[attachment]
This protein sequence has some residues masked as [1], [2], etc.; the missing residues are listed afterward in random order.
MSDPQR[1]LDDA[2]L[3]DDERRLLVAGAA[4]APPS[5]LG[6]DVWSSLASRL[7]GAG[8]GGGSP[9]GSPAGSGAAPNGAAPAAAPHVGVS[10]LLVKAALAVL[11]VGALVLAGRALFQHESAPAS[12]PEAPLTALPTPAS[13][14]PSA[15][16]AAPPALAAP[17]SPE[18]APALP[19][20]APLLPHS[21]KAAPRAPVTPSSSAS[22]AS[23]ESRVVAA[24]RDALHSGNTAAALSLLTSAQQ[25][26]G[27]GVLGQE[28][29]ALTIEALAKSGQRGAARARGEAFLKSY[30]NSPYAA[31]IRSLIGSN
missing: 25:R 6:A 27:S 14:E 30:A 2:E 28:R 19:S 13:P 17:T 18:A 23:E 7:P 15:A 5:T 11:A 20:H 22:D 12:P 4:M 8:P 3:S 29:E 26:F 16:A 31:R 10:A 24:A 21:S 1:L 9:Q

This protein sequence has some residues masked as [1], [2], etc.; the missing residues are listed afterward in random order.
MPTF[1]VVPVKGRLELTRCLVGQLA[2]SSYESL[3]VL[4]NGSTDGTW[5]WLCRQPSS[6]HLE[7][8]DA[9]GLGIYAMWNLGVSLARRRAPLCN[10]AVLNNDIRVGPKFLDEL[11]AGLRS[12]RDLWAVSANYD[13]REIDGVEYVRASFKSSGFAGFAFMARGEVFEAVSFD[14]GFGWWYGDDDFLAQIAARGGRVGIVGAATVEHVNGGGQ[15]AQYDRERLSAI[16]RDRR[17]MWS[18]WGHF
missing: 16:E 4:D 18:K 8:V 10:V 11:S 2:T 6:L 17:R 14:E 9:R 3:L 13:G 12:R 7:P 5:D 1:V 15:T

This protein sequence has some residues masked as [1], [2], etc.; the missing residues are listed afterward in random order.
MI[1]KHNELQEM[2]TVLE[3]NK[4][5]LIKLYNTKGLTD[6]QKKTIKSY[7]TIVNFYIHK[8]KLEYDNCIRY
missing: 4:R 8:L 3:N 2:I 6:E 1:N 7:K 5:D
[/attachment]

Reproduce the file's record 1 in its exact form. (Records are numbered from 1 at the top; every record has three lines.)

This protein sequence has some residues masked as [1], [2], etc.; the missing residues are listed afterward in random order.
MSDPQR[1]LDDA[2]L[3]DDERRLLVAGAA[4]APPS[5]LG[6]DVWSSLASRL[7]GAG[8]GGGSP[9]GSPAGSGAAPNGAAPAAAPHVGVS[10]LLVKAALAVL[11]VGALVLAGRALFQHESAPAS[12]PEAPLTALPTPAS[13][14]PSA[15][16]AAPPALAAP[17]SPE[18]APALP[19][20]APLLPHS[21]KAAPRAPVTPSSSAS[22]AS[23]ESRVVAA[24]RDALHSGNTAAALSLLTSAQQ[25][26]G[27]GVLGQE[28][29]ALTIEALAKSGQRGAARARGEAFLKSY[30]NSPYAA[31]IRSLIGSN
missing: 25:R 6:A 27:S 14:E 30:A 2:E 28:R 19:S 13:P 17:T 18:A 23:E 7:P 15:A 5:T 11:A 20:H 22:D 12:P 4:M 8:P 3:S 29:E 26:F 16:A 31:R 10:A 24:A 21:S 1:L 9:Q